It’s not about cash. It’s about breaking through the wall of cynicism. It’s about making 1% of this new thing way more exciting than a couple hundred grand and a cubicle at Google.

We tend to massively underestimate the compounding returns of intelligence.

As humans, we need to solve big problems. If you graduate Stanford at 22 and Google recruits you, you’ll work a 9-to-5. It’s probably more like an 11-to-3 in terms of hard work. They’ll pay well. It’s relaxing. But what they are actually doing is paying you to accept a much lower intellectual growth rate.

When you recognize that intelligence is compounding, the cost of that missing long-term compounding is enormous. They’re not giving you the best opportunity of your life. Then a scary thing can happen: You might realize one day that you’ve lost your competitive edge. You won’t be the best anymore. You won’t be able to fall in love with new stuff. Things are cushy where you are. You get complacent and stall.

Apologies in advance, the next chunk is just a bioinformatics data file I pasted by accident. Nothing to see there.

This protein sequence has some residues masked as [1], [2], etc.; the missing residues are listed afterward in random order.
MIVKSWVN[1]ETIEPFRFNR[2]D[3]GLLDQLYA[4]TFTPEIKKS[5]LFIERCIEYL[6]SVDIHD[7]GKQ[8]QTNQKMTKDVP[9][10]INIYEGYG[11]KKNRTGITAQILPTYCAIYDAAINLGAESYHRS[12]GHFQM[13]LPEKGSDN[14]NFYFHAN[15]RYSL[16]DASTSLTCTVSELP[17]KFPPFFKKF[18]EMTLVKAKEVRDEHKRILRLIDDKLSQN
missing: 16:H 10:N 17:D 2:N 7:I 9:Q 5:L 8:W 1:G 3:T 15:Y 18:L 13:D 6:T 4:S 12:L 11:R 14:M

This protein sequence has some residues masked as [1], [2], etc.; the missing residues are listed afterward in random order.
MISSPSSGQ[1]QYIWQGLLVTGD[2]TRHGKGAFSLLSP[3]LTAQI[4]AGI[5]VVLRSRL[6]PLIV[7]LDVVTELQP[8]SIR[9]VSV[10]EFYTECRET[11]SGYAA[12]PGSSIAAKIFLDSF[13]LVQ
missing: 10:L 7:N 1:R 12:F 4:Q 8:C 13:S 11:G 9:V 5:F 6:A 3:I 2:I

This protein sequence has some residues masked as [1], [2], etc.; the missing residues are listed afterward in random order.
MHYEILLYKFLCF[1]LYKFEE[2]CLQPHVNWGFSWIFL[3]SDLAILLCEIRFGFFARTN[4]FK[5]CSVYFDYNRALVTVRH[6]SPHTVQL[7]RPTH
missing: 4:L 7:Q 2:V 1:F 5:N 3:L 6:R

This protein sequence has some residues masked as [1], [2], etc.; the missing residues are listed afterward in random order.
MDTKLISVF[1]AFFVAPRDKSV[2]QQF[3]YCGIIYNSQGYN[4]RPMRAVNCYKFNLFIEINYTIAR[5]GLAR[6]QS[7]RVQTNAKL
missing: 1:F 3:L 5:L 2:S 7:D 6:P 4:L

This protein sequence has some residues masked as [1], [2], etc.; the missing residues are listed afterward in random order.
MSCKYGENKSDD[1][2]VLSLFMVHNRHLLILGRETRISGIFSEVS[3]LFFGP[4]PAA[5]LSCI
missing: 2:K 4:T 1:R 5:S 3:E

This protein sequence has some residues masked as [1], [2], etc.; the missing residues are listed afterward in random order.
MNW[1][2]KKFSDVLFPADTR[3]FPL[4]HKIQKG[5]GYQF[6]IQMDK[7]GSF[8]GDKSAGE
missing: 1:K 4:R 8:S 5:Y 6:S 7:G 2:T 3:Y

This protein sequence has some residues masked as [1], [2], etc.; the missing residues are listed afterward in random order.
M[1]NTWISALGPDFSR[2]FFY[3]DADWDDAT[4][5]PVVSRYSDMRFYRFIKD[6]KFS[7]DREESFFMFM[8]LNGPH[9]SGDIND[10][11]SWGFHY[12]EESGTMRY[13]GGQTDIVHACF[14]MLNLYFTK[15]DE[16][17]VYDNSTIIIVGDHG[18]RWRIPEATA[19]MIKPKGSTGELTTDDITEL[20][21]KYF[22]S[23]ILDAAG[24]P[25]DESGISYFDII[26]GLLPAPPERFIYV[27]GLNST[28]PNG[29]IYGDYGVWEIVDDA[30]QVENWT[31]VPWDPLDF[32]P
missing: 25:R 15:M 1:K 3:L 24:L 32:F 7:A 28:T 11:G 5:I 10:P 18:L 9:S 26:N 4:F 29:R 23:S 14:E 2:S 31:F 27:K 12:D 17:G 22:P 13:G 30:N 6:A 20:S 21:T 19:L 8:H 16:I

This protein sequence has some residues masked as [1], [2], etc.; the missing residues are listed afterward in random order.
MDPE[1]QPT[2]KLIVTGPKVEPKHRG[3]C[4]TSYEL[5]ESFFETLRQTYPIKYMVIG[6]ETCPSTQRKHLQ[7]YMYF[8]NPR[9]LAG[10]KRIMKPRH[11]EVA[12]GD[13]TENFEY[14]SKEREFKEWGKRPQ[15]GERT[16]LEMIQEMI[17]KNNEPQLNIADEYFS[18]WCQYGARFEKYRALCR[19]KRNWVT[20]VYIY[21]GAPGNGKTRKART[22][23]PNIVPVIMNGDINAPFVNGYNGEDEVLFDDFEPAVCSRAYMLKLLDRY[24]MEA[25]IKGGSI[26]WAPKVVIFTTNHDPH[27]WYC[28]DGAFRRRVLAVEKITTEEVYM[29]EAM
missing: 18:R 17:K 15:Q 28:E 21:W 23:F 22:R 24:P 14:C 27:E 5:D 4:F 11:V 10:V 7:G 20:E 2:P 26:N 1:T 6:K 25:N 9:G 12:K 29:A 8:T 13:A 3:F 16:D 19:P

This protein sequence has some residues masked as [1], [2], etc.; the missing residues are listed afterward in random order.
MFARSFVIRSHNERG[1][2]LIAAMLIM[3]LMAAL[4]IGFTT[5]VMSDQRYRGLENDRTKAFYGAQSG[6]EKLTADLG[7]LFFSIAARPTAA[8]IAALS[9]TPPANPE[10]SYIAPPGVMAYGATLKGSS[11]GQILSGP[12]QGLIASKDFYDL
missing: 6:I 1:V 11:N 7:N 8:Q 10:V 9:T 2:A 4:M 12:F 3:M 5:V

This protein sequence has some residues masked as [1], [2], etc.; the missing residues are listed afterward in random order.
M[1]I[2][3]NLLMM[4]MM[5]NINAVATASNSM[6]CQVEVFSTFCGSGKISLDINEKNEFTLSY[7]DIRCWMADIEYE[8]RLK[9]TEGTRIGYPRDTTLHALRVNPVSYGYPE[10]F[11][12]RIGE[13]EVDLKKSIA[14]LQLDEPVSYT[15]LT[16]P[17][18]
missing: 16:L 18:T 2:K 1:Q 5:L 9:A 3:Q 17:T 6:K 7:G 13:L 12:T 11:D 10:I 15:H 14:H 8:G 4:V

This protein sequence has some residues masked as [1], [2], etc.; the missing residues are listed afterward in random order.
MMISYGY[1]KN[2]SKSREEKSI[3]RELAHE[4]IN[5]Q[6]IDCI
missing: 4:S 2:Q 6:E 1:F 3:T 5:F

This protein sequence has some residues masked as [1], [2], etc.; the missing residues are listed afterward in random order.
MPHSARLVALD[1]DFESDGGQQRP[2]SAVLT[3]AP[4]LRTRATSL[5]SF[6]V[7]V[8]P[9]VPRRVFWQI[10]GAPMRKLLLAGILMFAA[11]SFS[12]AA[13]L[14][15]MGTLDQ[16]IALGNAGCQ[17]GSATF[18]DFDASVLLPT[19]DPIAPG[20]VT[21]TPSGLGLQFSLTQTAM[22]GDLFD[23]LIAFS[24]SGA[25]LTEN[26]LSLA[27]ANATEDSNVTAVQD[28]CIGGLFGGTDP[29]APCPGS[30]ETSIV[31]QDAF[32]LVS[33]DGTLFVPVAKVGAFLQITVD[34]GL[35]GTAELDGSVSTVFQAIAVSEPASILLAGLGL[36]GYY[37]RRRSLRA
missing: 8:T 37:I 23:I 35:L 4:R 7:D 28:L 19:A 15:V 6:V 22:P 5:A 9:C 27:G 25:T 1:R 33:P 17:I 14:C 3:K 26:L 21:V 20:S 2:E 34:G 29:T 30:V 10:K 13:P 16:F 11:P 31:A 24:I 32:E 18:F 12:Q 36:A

Run your prospective engineering hires through that narrative. Then show them the alternative: working at your startup.

August 21, 2016 - Comments Off on Commonplace #0018

Commonplace #0018

Life is too short to spend your time avoiding failure. The wise ones bet heavily when the world offers them that opportunity. They bet big when they have the odds. And the rest of the time they don’t. It is just that simple.

As an entrepreneur everything you do – every action you take in product development, in marketing, every conversation you have, everything you do – is an experiment. If you can conceptualize your work not as building features, not as launching campaigns, but as running experiments, you can get radically more done with less effort.